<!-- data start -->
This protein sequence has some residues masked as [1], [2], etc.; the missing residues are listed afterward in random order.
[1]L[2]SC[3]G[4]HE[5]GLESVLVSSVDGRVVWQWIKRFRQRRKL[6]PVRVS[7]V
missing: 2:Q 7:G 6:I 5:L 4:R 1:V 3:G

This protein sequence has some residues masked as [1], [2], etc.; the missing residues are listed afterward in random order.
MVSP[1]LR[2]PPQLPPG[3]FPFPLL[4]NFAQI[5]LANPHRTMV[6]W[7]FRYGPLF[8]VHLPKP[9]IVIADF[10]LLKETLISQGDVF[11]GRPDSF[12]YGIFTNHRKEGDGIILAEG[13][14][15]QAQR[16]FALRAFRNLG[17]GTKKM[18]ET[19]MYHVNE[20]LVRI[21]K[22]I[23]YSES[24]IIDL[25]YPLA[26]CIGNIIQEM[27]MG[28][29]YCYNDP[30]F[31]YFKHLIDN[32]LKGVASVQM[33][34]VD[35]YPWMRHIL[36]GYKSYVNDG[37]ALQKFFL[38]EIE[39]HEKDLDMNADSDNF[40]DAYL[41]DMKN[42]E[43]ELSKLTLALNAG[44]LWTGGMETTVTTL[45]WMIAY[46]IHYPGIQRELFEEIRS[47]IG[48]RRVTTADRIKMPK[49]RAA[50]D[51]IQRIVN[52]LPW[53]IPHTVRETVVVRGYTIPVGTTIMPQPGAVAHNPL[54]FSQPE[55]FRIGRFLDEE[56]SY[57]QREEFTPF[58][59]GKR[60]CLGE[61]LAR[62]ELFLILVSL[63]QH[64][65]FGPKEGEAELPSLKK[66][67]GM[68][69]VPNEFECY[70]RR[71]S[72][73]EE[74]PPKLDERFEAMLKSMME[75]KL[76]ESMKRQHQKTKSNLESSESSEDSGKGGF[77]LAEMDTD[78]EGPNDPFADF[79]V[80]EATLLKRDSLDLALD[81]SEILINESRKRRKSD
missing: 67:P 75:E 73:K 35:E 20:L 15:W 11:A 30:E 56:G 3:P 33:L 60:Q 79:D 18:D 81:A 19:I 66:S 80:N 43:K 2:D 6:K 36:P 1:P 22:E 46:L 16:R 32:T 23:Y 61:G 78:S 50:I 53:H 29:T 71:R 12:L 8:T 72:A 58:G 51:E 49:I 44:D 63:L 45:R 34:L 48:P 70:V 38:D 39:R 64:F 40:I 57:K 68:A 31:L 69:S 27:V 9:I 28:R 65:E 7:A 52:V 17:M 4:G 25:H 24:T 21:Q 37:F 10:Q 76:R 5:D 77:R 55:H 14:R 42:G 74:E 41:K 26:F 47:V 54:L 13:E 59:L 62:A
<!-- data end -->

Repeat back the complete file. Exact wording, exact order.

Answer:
This protein sequence has some residues masked as [1], [2], etc.; the missing residues are listed afterward in random order.
[1]L[2]SC[3]G[4]HE[5]GLESVLVSSVDGRVVWQWIKRFRQRRKL[6]PVRVS[7]V
missing: 2:Q 7:G 6:I 5:L 4:R 1:V 3:G

This protein sequence has some residues masked as [1], [2], etc.; the missing residues are listed afterward in random order.
MVSP[1]LR[2]PPQLPPG[3]FPFPLL[4]NFAQI[5]LANPHRTMV[6]W[7]FRYGPLF[8]VHLPKP[9]IVIADF[10]LLKETLISQGDVF[11]GRPDSF[12]YGIFTNHRKEGDGIILAEG[13][14][15]QAQR[16]FALRAFRNLG[17]GTKKM[18]ET[19]MYHVNE[20]LVRI[21]K[22]I[23]YSES[24]IIDL[25]YPLA[26]CIGNIIQEM[27]MG[28][29]YCYNDP[30]F[31]YFKHLIDN[32]LKGVASVQM[33][34]VD[35]YPWMRHIL[36]GYKSYVNDG[37]ALQKFFL[38]EIE[39]HEKDLDMNADSDNF[40]DAYL[41]DMKN[42]E[43]ELSKLTLALNAG[44]LWTGGMETTVTTL[45]WMIAY[46]IHYPGIQRELFEEIRS[47]IG[48]RRVTTADRIKMPK[49]RAA[50]D[51]IQRIVN[52]LPW[53]IPHTVRETVVVRGYTIPVGTTIMPQPGAVAHNPL[54]FSQPE[55]FRIGRFLDEE[56]SY[57]QREEFTPF[58][59]GKR[60]CLGE[61]LAR[62]ELFLILVSL[63]QH[64][65]FGPKEGEAELPSLKK[66][67]GM[68][69]VPNEFECY[70]RR[71]S[72][73]EE[74]PPKLDERFEAMLKSMME[75]KL[76]ESMKRQHQKTKSNLESSESSEDSGKGGF[77]LAEMDTD[78]EGPNDPFADF[79]V[80]EATLLKRDSLDLALD[81]SEILINESRKRRKSD
missing: 67:P 75:E 73:K 35:E 20:L 15:W 11:A 30:E 56:G 3:P 33:L 60:Q 79:D 18:D 81:A 19:I 66:S 80:N 43:K 2:D 6:K 36:P 1:P 22:E 46:L 16:R 32:T 23:Y 61:G 78:S 50:I 53:H 29:T 71:R 12:L 8:T 72:A 58:G 51:E 49:I 44:D 63:L 45:R 34:L 48:P 70:V 38:D 39:R 64:F 40:I 57:K 68:A 31:L 69:S 27:V 9:I 28:R 65:E 7:A 52:V 17:M 4:G 25:H 24:T 21:Q 37:F 10:Q 76:R 5:D 77:R 55:H 14:R 42:G 74:E 41:K 26:F 47:V 54:L 13:E 59:L 62:A